Directorate Heidelberg Center Digital HumanitiesDirectorate Heidelberg Center Digital Humanities

Contact information

Prof. Dr. Barbara Mittler


Phone: +49 (06221) 54-15322

Address: Voßstraße 2 | 69115 Heidelberg (Gebäude 4120)

Prof. Dr. Barbara Mittler

BARBARA MITTLER holds a Chair in Chinese Studies at CATS, the Center for Asian and Transcultural Studies (CATS) at Heidelberg University which she helped co-found in 2019. For many years, she served as a member of the Directorate at the Heidelberg Centre for Transcultural Studies (HCTS, formerly the Cluster of Excellence—Asia and Europe in a Global Context, 2007-2019). 

After two years at a United World College in Victoria/Canada, she began her studies at Oxford (MA Oxon 1990). Her PhD & Habilitation are from Heidelberg (1994/1998). She served as fellow/visiting professor in Taiwan, the People’s Republic of China, Hong Kong, at Harvard, Stanford and, most recently, the EHESS in Paris. Her prize-winning research (Heinz-Maier-Leibnitz Preis 2000, Henry Allen Moe Prize 2009, Fairbank Prize 2013, Opus Magnum 2019) focuses on the politics of cultural production in (greater) China covering a range of topics from music to visual and historical print media in China’s long modernity.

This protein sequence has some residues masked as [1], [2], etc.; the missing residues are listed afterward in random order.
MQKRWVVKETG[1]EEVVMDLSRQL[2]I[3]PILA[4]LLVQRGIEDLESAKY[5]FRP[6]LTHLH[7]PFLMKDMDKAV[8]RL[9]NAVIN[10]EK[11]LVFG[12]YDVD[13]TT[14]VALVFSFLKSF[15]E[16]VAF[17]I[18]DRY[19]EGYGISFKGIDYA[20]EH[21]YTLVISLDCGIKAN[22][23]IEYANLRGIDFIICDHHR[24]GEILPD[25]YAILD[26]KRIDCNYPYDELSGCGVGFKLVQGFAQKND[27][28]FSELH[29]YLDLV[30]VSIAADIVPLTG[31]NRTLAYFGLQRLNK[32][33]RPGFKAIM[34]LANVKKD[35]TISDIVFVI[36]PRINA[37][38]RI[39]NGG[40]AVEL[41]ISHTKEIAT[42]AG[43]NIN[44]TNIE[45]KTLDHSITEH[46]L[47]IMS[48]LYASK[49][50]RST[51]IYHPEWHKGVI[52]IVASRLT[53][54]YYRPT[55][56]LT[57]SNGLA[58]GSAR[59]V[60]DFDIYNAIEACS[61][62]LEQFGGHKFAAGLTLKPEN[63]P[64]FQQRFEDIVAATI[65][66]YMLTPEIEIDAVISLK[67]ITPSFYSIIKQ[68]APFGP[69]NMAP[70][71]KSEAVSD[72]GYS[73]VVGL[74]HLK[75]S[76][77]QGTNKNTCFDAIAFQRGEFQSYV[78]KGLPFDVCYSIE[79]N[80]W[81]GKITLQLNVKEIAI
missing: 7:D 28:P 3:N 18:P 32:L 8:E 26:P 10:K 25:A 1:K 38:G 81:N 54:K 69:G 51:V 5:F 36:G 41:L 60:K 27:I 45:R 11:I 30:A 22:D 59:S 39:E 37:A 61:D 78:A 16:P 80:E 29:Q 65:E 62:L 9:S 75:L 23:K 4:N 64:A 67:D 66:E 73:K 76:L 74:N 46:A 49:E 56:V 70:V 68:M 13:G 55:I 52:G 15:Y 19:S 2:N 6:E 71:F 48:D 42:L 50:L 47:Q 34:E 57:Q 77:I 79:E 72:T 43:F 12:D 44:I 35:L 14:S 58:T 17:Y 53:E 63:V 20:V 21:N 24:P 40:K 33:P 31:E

Most recently, she published an interdisciplinary dialogue with historian Thomas Maissen, Why China did not have a Renaissance and why that matters—an interdisciplinary dialogue (Berlin: de Gruyter 2018). She is member of the National Academy of Sciences LEOPOLDINA and the Heidelberg Academy of Sciences. She currently directs two large-scale research projects, the China School Academy, funded by the Federal Ministry of Education and Research, which produces teaching and learning materials for teaching China (s. Links) and the Heidelberg section of the Joint Center or Advanced Studies Worldmaking —A Dialogue with China, on Epochal Lifeworlds, which, together with a group of international fellows, investigates the interplay of humans, nature and technology in moments of “collapse” and the “critical transitions” that shape moments of epochal rupture (s. Links).